How Small Business Owners Sabotage Business Growth

Note: This is an (big) expansion of an earlier post (see: Time Management for Entrepreneurs).

“Besides the noble art of getting things done, there is the noble art of leaving things undone. The wisdom of life consists in the elimination of non-essentials.\0?
- Lin Yutang

Small business owners believe they are extraordinarily capable, able to fix the biggest disaster through sheer force of will, and are able to out-work, out-think, and out-hustle anyone and everyone else in or around their business. This is a strength and a weakness. In many cases, they are right. But it is serious flaw to let those feelings dictate their decisions.

There is an enormous difference in return on investment (ROI) between high-leverage activities and low-leverage activities.

There are times when it is better leave something undone or to have someone do an inferior job at a task you could do 1000 times better so your attention can be focused not on incremental improvement, but exponential growth of your business. This is the core understanding that marks the transition from small business owner to entrepreneur. Many times I’ve watched it be the difference between “doing well” and “millionaire many times over.”

Last week, a coaching client running a one-man reseller shop and billing several hundred thousand dollars per year told me he spent three hours per day answering the phone and writing quotes for computer systems. He wanted me to give him a way to attract new clients. This was the wrong question.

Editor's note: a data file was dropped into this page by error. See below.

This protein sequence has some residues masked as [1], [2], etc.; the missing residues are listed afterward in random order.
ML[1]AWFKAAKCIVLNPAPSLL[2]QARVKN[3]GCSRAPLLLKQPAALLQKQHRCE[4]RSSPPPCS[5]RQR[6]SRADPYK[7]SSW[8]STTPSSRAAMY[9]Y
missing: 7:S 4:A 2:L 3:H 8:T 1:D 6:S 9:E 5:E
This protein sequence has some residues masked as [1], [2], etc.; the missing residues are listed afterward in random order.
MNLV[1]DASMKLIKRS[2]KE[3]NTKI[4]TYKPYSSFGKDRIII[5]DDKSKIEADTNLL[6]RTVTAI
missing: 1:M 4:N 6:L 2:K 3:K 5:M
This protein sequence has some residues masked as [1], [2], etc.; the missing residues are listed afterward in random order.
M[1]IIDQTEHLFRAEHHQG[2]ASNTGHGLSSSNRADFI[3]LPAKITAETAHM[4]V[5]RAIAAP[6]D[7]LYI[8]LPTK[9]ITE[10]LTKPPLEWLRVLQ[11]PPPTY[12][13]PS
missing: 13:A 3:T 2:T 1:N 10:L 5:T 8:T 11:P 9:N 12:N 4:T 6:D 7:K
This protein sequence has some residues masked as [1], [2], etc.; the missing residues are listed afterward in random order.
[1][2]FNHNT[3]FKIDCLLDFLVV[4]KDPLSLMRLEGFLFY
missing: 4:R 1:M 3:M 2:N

The right question is, “how can you get rid of the three hours per day of low-leverage busy-work, and devote it to high-leverage marketing?”

The answer is to hire and train part-time help. Then, take the fifteen extra hours per week, turn off the phones, lock himself in the office, and work on systematic marketing. One month of this concentrated effort will produce greater business returns than a year of desperately trying to fit the most critical part of your business into stolen moments of days already too long.

Significant business growth is more about purposefully allocating resources than doing more, better, faster. As the person who makes the business move, your most valuable and scarce resource is your time. You must be ruthless with it.

To close this article, my exercise for you is the same I gave my coaching client.

  • How much do you want to make this year? Break it down into an hourly amount.
  • For one week, track the time you spend in your business. What are the tasks you do, and for how long?
  • At the end of the week, go over your log asking the question, “what am I doing that I can systemize, hire someone to do, or outsource for less than what I need to be earning per hour in order to meet my goals?\0?

{ 13 comments… read them below or add one }

1 Anonymous June 5, 2008 at 1:56 am

It is strange to know that small business owners believe they are extraordinarily capable, able to fix the biggest disaster through sheer force of will, and are able to out-work, out-think, and out-hustle anyone and everyone else in or around their business. I don’t find any logic behind it